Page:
Note: After this was first published, the following two comments were received.

Eric Peacock: OMF audio export [also] works nicely in Digital Performer, which does multi-channel mixes up to 10.1 and pretty much everything ProTools or any other audio app does. This is what I use for my music, which is usually 20 or more tracks with lots of MIDI layered in so it's a vital part of my workflow. It also works well to export a low rez video clip of the project and load that into Digital Performer so I can align precise effects with key events and get visual feedback.

I figure it's pretty much a given that any OMF supporting app will work as you detailed with ProTools, but it's nice to know that more economical software packages like Digital Performer can be used in the same workflow.

Larry replies: Thanks, Eric. For creating low-rez video for mixing, I will most often create a small (160 x 120) QuickTime movie using the Video codec. This displays fine in ProTools (and, I suspect, Digital Performer), doesn't take up much screen space, and decompresses using very little CPU overhead, which is perfect for audio mixing.

David Morgan:I too use Pro tools. I find myself wishing that there was a fluid in and out to Pro Tools like AVID is advertising with their Xpress Pro application.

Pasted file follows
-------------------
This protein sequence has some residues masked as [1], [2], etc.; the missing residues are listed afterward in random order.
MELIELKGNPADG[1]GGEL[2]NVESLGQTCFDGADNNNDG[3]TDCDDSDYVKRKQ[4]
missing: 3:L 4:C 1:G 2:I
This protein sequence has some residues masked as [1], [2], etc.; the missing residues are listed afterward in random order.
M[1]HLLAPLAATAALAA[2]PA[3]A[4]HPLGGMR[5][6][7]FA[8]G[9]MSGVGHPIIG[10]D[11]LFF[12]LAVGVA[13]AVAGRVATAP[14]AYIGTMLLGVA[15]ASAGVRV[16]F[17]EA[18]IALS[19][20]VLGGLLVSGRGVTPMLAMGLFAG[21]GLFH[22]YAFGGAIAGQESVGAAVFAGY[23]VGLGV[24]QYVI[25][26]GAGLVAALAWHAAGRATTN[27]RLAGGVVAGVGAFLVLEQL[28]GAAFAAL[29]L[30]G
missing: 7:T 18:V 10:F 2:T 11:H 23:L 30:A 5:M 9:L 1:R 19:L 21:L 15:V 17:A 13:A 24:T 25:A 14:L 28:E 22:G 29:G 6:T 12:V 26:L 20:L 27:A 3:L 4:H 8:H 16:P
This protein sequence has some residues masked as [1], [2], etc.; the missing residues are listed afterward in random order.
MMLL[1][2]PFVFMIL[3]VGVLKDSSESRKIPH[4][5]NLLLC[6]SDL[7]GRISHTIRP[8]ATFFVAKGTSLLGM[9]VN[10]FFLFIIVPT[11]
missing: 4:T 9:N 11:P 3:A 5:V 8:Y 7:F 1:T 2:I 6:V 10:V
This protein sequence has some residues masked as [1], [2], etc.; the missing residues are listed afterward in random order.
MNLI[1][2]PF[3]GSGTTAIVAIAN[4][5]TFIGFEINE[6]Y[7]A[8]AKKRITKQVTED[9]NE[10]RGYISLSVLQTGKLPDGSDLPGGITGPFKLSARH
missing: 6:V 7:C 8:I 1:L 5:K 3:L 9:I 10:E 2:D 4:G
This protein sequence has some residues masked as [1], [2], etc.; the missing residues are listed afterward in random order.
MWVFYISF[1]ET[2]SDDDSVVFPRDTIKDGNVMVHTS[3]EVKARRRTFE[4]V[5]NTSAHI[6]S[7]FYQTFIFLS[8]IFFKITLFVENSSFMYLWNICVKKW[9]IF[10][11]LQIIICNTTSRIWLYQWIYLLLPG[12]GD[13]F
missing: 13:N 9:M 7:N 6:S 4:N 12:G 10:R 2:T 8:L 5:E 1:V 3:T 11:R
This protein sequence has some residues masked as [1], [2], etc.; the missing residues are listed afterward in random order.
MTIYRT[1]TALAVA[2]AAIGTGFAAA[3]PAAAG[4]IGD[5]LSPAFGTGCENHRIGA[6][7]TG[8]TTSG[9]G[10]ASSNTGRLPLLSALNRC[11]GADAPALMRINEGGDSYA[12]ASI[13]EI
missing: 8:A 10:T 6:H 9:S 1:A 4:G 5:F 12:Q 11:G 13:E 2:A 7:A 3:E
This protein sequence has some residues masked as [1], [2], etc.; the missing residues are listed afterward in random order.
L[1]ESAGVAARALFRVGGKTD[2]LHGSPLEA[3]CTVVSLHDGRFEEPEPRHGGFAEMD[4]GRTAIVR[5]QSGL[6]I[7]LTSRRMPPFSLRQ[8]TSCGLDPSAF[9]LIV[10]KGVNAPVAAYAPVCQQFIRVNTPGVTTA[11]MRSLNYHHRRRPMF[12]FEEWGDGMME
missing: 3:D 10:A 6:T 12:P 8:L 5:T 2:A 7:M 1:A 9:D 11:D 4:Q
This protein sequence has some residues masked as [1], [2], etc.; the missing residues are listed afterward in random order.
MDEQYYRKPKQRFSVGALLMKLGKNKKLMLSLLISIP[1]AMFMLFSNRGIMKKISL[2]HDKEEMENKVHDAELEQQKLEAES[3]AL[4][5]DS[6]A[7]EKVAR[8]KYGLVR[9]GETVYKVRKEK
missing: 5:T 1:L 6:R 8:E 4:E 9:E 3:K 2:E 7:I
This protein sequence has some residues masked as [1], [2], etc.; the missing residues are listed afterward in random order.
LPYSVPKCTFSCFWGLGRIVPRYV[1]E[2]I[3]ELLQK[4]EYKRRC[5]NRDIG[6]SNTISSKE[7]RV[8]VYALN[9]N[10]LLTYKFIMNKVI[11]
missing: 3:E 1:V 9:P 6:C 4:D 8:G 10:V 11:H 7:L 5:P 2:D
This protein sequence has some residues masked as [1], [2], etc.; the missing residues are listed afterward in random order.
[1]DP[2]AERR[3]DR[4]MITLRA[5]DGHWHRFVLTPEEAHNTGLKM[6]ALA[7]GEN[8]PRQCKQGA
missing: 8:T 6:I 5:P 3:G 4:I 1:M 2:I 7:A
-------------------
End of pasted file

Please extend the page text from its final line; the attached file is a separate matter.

However, considering the situation where OMF only goes one way, out of FCP into Pro Tools, I find myself wondering what's the use? It would seem that exporting AIFF out and in would be just as good without laying out $1,000 for DV Toolkit, simply to get OMF support into ProTools.

Larry replies: The difference between AIF and OMF is that using OMF allows you to retain each clip as an individual entity retaining handles and the ability to move that clip separately from other clips on the same track.. Exporting as an AIF means that all clips on that track are merged into one long clip with no handles.

OMF is more flexible. Whether that flexibility is worth $1,000 depends upon how much you intend to move files between the two applications. 

This article is from the August 04 issue of "Larry's FCP Newsletter," a FREE, very cool, monthly Final Cut Pro newsletter -- click here to subscribe. Or, visit his website at:

Larry Jordan is a post-production consultant, and an Apple-Certified Trainer in Digital Media, with over 25 years experience as producer, director and editor with network, local and corporate credits. Based in Los Angeles, he's a member of both the Directors Guild and Producers Guild.

Text copyright 2004 by Larry Jordan. All rights reserved.


This article first appeared on lafcpug and is reprinted here with permission.